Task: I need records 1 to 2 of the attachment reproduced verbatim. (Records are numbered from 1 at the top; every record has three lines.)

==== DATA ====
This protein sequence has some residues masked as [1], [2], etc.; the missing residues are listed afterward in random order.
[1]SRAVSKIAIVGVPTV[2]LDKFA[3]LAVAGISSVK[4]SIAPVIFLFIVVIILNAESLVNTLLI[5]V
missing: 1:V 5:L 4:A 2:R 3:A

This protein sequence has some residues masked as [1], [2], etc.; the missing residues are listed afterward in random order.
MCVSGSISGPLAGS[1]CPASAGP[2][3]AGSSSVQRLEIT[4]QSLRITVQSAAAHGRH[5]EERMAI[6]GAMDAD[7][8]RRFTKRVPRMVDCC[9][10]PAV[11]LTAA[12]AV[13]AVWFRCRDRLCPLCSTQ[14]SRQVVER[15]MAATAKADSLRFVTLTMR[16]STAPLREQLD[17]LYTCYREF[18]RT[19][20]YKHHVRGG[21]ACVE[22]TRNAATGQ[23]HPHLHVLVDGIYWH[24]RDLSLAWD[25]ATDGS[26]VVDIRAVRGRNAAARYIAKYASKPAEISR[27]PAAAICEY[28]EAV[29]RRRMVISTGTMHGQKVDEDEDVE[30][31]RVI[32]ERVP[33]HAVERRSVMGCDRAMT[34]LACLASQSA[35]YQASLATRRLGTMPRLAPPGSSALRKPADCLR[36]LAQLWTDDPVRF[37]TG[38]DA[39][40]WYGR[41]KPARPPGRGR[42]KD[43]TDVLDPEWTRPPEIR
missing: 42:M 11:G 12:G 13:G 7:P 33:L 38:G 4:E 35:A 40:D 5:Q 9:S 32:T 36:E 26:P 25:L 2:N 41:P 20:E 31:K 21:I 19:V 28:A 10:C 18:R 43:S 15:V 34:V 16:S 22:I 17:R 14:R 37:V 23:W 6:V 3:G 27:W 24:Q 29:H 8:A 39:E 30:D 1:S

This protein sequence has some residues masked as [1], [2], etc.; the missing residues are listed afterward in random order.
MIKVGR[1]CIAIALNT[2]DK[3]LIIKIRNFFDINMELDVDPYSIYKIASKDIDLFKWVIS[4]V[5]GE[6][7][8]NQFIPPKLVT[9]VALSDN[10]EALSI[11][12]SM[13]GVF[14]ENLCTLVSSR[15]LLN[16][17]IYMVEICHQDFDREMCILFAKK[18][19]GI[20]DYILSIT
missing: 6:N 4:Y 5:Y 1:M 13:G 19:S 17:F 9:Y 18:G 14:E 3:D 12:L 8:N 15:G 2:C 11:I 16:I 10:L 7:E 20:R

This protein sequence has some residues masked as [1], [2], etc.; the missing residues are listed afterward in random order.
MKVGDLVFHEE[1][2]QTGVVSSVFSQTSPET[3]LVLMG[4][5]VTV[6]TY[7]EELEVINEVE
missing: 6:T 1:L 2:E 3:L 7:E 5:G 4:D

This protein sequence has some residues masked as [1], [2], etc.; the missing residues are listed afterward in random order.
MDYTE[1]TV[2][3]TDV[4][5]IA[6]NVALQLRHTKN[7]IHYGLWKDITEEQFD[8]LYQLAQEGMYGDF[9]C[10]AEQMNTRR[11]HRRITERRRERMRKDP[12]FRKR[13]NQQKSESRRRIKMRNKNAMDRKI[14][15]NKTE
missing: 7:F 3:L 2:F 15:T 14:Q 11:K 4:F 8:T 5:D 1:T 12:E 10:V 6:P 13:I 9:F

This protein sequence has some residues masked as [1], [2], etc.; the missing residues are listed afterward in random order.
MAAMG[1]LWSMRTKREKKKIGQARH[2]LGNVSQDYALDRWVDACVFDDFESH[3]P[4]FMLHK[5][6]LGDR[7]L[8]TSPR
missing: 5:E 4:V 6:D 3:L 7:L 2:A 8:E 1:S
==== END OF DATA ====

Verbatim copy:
This protein sequence has some residues masked as [1], [2], etc.; the missing residues are listed afterward in random order.
[1]SRAVSKIAIVGVPTV[2]LDKFA[3]LAVAGISSVK[4]SIAPVIFLFIVVIILNAESLVNTLLI[5]V
missing: 1:V 5:L 4:A 2:R 3:A

This protein sequence has some residues masked as [1], [2], etc.; the missing residues are listed afterward in random order.
MCVSGSISGPLAGS[1]CPASAGP[2][3]AGSSSVQRLEIT[4]QSLRITVQSAAAHGRH[5]EERMAI[6]GAMDAD[7][8]RRFTKRVPRMVDCC[9][10]PAV[11]LTAA[12]AV[13]AVWFRCRDRLCPLCSTQ[14]SRQVVER[15]MAATAKADSLRFVTLTMR[16]STAPLREQLD[17]LYTCYREF[18]RT[19][20]YKHHVRGG[21]ACVE[22]TRNAATGQ[23]HPHLHVLVDGIYWH[24]RDLSLAWD[25]ATDGS[26]VVDIRAVRGRNAAARYIAKYASKPAEISR[27]PAAAICEY[28]EAV[29]RRRMVISTGTMHGQKVDEDEDVE[30][31]RVI[32]ERVP[33]HAVERRSVMGCDRAMT[34]LACLASQSA[35]YQASLATRRLGTMPRLAPPGSSALRKPADCLR[36]LAQLWTDDPVRF[37]TG[38]DA[39][40]WYGR[41]KPARPPGRGR[42]KD[43]TDVLDPEWTRPPEIR
missing: 42:M 11:G 12:G 13:G 7:P 33:L 38:G 4:E 35:A 40:D 5:Q 9:S 32:T 36:E 26:P 25:L 2:N 41:P 20:E 31:K 21:I 19:V 28:A 10:C 18:R 43:S 15:V 34:V 16:S 22:I 17:R 14:R 37:V 23:W 6:V 3:G 27:W 24:Q 29:H 8:A 39:E 30:D 1:S